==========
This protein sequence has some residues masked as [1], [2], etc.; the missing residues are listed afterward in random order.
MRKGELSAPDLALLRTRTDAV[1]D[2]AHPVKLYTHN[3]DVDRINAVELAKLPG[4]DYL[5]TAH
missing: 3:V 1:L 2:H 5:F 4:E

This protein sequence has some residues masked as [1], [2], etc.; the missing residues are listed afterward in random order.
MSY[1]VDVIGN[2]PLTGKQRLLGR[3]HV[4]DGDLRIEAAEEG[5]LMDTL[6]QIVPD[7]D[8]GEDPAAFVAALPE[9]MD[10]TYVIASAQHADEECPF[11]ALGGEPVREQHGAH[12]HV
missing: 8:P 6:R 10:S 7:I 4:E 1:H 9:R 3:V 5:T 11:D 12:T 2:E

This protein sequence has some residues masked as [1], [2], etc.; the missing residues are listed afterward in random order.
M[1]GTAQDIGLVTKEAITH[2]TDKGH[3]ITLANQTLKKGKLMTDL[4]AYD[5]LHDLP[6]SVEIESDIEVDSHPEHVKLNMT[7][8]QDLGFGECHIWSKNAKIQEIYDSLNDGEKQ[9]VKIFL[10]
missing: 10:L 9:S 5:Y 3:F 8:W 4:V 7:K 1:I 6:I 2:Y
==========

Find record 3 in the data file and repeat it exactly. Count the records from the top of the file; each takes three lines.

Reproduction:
This protein sequence has some residues masked as [1], [2], etc.; the missing residues are listed afterward in random order.
M[1]GTAQDIGLVTKEAITH[2]TDKGH[3]ITLANQTLKKGKLMTDL[4]AYD[5]LHDLP[6]SVEIESDIEVDSHPEHVKLNMT[7][8]QDLGFGECHIWSKNAKIQEIYDSLNDGEKQ[9]VKIFL[10]
missing: 10:L 9:S 5:Y 3:F 8:W 4:V 7:K 1:I 6:I 2:Y